Stereotypes require you to overcome negative impressions a customer might have of you or your business. For example, a stereotype of doctors might be that they only care about money and don’t care how long they make you cool your heels in the waiting area. If you are an MD, you can overcome that stereotype by attempting to minimize a patient’s waiting time and maximizing the one-on-one consultation time with you.

Finally, it’s common knowledge that emotions are often more powerful than logic when it comes to buying decisions. That’s why it’s always important to tap into what makes your customers or clients feel good about buying from you and focus on that in your delivery and fulfillment systems.

The Disney Institute is full of simple concepts like the above that enable you to bring a clear, yet sophisticated approach to doing business in the best possible way. We love to deliver those kinds of concepts to our clients (as well as ourselves, because we find they work like gangbusters), and we’re happy to share this one with you here.

With that in mind, we’ll leave you with seven more big ideas from seven rather small guys that will enable you to serve your clientele at the highest level possible.

1. Be Happy…make eye contact and smile!

2. Be like Sneezy…greet and welcome each and every client. Spread the spirit of Hospitality…it’s contagious!

3. Don’t be Bashful…seek out client contact.

4. Be like Doc…provide immediate service recovery.

5. Don’t be Grumpy…always display appropriate body language at all times.

6. Be like Sleepy…create dreams and preserve the magical client experience.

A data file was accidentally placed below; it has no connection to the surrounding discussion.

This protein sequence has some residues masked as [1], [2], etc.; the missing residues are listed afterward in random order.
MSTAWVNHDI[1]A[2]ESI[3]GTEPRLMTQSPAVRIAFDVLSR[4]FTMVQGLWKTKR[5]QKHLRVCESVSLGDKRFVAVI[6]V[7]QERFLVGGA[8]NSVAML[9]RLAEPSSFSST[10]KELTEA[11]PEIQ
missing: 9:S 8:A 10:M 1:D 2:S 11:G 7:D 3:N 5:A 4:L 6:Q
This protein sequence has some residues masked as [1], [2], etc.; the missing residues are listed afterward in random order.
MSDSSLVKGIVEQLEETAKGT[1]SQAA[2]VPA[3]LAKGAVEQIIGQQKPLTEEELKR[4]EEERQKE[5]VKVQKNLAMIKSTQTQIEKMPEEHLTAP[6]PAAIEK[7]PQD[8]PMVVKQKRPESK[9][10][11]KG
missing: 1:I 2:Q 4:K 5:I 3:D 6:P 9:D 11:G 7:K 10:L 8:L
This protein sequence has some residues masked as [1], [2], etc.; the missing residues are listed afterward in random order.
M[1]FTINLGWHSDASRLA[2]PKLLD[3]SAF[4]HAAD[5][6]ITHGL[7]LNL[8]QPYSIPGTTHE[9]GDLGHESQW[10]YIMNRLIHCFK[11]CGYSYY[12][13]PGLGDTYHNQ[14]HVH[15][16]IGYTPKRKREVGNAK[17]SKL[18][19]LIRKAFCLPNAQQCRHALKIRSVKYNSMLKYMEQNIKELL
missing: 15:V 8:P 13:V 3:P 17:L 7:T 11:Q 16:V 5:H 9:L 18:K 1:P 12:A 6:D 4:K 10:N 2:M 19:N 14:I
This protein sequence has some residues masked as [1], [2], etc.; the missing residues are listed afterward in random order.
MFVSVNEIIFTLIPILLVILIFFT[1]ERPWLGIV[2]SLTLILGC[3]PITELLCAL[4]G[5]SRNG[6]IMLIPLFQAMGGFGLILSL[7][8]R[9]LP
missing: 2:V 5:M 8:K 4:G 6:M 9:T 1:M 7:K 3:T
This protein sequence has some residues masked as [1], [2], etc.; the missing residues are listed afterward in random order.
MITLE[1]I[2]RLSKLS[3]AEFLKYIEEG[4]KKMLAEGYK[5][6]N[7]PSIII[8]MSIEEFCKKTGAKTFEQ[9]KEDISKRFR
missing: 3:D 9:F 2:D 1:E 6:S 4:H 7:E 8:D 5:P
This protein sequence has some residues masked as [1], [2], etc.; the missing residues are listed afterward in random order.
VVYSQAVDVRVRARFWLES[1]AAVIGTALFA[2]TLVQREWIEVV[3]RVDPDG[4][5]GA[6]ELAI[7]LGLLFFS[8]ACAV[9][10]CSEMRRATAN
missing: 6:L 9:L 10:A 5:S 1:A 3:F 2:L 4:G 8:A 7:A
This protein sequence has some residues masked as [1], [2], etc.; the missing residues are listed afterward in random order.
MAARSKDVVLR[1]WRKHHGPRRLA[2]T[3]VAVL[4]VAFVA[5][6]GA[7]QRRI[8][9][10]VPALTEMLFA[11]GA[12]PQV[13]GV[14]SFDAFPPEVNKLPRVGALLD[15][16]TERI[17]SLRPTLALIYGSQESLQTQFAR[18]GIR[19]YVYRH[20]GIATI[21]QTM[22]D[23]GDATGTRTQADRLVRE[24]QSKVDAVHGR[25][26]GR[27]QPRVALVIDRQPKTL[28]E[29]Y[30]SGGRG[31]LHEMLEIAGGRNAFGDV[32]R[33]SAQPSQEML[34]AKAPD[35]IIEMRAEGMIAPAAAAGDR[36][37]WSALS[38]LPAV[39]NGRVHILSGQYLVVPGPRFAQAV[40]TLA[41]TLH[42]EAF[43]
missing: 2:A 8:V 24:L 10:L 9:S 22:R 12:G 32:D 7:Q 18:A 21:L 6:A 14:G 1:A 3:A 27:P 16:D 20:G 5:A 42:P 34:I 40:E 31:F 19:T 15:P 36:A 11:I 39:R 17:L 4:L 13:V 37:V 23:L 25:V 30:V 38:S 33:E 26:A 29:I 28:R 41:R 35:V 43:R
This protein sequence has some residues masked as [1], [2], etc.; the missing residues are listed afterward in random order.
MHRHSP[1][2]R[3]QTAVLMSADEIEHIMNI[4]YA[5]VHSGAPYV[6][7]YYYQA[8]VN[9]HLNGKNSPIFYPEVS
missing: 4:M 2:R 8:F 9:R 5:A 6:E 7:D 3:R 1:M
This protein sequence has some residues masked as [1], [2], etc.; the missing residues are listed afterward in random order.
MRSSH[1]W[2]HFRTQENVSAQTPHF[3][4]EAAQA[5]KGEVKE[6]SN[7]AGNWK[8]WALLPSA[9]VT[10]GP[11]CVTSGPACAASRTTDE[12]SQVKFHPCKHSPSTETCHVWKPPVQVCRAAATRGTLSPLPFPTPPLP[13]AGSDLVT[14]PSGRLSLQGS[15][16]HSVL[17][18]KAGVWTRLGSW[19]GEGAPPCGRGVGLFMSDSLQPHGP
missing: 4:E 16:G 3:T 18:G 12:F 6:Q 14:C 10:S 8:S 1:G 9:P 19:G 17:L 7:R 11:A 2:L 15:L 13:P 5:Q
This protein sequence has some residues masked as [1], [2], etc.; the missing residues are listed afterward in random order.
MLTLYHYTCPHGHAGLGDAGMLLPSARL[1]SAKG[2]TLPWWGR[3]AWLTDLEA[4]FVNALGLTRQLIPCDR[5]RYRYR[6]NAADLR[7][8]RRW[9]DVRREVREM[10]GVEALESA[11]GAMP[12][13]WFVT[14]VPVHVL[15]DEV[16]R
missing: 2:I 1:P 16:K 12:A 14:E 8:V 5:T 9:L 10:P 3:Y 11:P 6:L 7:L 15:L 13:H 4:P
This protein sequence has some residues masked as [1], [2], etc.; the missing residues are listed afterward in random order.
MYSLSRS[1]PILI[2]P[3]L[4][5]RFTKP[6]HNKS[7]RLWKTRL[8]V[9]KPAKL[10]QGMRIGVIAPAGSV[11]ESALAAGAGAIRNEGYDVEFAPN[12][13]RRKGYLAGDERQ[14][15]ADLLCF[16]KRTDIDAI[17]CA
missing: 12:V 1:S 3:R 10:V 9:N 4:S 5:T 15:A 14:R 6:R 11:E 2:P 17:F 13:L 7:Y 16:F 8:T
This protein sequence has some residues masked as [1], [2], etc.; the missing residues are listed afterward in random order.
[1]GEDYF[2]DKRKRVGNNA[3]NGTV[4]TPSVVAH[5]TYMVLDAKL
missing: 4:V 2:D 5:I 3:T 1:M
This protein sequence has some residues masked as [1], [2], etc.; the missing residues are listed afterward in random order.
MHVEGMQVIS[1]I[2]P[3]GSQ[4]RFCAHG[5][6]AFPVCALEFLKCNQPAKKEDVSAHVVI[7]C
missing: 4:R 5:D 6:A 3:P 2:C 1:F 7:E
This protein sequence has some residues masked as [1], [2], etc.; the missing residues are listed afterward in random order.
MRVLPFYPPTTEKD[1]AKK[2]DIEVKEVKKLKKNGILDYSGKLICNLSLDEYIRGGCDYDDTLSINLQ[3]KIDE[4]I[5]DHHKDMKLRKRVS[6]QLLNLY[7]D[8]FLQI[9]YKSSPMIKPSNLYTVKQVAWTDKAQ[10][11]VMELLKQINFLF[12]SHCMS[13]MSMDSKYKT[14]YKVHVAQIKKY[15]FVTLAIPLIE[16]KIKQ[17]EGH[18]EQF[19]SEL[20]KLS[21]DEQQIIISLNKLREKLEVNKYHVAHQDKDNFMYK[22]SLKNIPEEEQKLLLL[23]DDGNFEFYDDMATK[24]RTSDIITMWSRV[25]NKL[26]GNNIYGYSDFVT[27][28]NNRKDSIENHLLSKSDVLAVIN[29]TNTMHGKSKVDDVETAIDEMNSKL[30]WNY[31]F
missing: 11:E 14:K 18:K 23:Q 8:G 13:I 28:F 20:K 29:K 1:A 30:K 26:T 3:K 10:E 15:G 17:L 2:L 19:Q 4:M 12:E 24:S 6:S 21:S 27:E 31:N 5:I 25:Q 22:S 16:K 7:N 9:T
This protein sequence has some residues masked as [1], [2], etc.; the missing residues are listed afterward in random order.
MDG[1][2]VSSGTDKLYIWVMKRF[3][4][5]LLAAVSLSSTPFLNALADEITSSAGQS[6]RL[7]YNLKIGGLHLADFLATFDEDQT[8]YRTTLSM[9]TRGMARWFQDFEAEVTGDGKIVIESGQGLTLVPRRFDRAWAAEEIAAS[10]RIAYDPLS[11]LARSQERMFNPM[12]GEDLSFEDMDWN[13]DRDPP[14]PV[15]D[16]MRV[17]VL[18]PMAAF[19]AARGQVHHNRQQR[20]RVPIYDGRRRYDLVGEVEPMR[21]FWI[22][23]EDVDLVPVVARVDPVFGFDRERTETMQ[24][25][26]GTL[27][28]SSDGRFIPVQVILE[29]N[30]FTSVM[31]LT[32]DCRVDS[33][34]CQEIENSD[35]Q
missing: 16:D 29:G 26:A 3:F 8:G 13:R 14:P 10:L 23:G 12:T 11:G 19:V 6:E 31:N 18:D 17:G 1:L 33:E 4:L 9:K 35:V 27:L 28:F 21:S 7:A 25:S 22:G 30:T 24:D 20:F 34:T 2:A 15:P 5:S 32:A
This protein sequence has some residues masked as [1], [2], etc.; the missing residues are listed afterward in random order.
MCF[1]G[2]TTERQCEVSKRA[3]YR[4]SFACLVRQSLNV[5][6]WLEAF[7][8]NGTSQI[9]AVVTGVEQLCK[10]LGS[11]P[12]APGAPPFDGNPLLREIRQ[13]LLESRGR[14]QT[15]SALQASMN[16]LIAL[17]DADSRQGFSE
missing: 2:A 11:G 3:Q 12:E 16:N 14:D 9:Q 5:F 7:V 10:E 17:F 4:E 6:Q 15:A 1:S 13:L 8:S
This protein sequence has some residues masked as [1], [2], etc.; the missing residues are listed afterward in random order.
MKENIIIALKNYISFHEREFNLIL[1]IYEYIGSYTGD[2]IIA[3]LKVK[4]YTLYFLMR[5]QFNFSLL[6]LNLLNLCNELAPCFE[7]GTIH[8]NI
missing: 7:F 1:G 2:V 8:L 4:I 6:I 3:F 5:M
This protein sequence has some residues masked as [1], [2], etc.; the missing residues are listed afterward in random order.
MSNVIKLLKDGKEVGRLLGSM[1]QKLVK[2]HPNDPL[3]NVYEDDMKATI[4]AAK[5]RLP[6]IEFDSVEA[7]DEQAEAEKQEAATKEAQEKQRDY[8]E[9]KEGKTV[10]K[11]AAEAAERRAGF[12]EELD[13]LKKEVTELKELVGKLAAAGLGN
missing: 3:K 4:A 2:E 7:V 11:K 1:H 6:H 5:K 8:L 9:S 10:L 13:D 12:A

7. Don’t be Dopey…thank each and every customer!

Keep those seven principles in mind and you’re sure to dwarf the competition.

--JW Dicks (@jwdicks) & Nick Nanton (@nicknanton) are best-selling authors who consult for small- and medium-size businesses on how to build their business through personalit- driven marketing, personal-brand positioning, guaranteed media, and mining hidden business assets. They offer free articles, white papers, and case studies at celebritybrandingagency.com.

[Image: Flickr user Miss Kels]

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5 Comments

  • Shafiq

    Brilliant article, entire focus is on the customer, who is the business. 

  • Ghenders

    I love this. I work in an area with difficult clients and the article gives a great perspective for improving the process. Thank you. I'd love the opportunity to go & learn more!

  • Enkata

    Sometimes what a customer says they need is not exactly what they want. I need a shovel because I want to plant my garden; I could do it with my bare hands but a shovel makes the whole process a lot better for me. You need to figure our how you can give customers what they need AND what they want. 

  • Shep Hyken

    Everyone and every business should learn and understand how Disney does what it does so well.  This article gives us a great summary of the four points of the “Disney Compass.”